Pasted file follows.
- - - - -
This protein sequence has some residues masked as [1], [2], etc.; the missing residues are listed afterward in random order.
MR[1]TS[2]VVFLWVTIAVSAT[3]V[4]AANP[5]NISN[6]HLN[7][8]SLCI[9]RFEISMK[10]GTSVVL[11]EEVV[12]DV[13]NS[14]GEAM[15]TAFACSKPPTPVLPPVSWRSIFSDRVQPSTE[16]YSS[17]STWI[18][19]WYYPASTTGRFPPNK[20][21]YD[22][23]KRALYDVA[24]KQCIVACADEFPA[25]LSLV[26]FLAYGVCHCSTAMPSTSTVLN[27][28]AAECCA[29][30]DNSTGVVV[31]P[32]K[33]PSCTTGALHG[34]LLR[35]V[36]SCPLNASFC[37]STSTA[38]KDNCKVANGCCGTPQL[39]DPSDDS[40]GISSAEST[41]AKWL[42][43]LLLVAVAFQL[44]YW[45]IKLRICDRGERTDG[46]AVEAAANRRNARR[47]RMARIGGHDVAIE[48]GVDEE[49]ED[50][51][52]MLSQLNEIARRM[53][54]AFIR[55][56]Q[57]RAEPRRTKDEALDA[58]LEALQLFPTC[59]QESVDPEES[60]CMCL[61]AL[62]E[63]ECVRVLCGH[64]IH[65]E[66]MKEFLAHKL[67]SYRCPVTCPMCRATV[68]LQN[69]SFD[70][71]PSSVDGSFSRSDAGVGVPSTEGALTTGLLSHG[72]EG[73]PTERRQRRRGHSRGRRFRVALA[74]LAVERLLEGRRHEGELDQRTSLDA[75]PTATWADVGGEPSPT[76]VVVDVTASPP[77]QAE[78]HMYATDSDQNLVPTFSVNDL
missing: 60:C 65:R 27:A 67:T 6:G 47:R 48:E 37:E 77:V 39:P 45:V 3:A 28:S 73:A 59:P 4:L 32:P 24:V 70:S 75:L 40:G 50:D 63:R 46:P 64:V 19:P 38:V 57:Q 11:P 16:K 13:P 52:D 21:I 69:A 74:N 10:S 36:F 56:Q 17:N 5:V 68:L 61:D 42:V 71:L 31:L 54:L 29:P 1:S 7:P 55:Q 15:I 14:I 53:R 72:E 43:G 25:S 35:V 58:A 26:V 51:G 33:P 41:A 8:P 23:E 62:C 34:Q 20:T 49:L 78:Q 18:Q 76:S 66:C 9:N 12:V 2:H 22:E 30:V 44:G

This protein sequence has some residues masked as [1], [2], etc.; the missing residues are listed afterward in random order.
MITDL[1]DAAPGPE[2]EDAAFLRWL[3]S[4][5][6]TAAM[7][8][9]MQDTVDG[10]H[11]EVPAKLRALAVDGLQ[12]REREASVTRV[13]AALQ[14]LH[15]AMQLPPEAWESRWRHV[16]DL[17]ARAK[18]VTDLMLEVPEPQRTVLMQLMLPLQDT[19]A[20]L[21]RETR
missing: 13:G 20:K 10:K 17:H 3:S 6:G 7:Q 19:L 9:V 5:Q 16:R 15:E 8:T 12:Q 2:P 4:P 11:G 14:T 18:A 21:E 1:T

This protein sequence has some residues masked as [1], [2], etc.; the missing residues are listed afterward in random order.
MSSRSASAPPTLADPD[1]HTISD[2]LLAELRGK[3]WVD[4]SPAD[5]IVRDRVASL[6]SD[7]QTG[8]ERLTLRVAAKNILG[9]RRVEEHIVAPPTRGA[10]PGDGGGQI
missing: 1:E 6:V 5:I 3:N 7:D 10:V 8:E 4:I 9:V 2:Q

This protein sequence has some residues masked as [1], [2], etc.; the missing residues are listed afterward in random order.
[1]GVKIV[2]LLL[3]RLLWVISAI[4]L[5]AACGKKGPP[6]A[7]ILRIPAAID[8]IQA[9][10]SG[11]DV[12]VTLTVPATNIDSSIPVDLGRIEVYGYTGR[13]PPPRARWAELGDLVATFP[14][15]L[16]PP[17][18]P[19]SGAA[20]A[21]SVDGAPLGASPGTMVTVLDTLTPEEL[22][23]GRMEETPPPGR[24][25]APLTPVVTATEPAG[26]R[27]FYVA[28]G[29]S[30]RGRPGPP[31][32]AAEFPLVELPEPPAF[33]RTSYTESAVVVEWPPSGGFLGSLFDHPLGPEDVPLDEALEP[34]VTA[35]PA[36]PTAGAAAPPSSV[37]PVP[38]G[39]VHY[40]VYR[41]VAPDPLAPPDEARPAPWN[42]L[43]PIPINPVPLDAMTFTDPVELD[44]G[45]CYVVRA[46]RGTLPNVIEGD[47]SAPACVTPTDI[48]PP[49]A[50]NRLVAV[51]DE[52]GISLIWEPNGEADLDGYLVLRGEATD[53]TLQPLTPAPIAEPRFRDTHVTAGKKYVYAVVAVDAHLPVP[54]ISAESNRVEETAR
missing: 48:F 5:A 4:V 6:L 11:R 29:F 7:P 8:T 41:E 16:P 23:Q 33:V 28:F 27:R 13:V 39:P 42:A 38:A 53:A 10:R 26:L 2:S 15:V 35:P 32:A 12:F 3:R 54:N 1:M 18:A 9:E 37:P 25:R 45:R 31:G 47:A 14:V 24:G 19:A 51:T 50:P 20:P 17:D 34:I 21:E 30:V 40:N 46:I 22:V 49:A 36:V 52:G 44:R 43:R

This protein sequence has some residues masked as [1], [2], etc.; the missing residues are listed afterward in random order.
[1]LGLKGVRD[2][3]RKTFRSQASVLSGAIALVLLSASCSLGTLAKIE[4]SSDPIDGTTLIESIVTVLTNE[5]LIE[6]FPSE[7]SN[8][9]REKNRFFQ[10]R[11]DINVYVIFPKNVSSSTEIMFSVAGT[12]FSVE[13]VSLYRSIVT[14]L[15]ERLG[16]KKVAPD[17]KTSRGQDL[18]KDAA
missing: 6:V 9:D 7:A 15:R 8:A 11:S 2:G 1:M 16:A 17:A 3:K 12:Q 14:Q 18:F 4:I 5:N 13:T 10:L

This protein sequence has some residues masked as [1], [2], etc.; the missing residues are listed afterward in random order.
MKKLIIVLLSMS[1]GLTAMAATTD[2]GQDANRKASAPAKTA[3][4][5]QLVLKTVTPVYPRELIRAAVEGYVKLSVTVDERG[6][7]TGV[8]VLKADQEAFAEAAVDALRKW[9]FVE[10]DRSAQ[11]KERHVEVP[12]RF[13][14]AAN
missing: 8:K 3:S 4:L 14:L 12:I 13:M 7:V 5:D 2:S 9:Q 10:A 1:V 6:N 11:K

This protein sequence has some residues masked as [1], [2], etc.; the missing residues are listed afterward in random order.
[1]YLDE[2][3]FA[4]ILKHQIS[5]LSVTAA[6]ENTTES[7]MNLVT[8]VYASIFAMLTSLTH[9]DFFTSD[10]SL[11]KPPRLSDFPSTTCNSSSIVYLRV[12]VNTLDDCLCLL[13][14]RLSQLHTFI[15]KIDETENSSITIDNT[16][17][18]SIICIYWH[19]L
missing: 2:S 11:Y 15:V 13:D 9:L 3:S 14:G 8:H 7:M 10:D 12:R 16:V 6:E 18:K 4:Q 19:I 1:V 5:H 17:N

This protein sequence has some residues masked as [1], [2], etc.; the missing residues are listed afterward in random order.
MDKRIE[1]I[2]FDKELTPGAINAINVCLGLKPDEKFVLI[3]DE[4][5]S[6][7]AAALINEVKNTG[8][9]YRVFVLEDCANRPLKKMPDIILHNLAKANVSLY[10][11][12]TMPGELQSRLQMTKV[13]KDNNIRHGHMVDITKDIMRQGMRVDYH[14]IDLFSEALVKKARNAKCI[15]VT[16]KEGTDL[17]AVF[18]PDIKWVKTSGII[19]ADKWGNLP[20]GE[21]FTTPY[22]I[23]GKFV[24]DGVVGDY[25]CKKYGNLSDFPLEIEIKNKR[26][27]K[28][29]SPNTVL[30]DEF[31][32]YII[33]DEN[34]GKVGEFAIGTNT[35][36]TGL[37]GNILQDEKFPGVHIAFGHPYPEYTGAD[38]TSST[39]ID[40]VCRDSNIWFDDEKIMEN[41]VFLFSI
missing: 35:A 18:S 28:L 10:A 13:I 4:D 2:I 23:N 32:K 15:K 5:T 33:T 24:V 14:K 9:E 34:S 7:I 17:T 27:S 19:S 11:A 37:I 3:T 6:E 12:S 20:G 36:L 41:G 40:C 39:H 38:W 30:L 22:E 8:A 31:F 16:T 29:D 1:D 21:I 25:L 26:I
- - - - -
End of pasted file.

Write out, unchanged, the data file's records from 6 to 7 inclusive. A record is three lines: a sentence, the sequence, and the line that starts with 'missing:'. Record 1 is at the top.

This protein sequence has some residues masked as [1], [2], etc.; the missing residues are listed afterward in random order.
MKKLIIVLLSMS[1]GLTAMAATTD[2]GQDANRKASAPAKTA[3][4][5]QLVLKTVTPVYPRELIRAAVEGYVKLSVTVDERG[6][7]TGV[8]VLKADQEAFAEAAVDALRKW[9]FVE[10]DRSAQ[11]KERHVEVP[12]RF[13][14]AAN
missing: 8:K 3:S 4:L 14:L 12:I 13:M 7:V 5:D 2:S 9:Q 10:A 1:V 6:N 11:K

This protein sequence has some residues masked as [1], [2], etc.; the missing residues are listed afterward in random order.
[1]YLDE[2][3]FA[4]ILKHQIS[5]LSVTAA[6]ENTTES[7]MNLVT[8]VYASIFAMLTSLTH[9]DFFTSD[10]SL[11]KPPRLSDFPSTTCNSSSIVYLRV[12]VNTLDDCLCLL[13][14]RLSQLHTFI[15]KIDETENSSITIDNT[16][17][18]SIICIYWH[19]L
missing: 2:S 11:Y 15:V 13:D 9:L 3:S 14:G 8:H 7:M 10:D 12:R 16:V 6:E 18:K 4:Q 19:I 1:V 5:H 17:N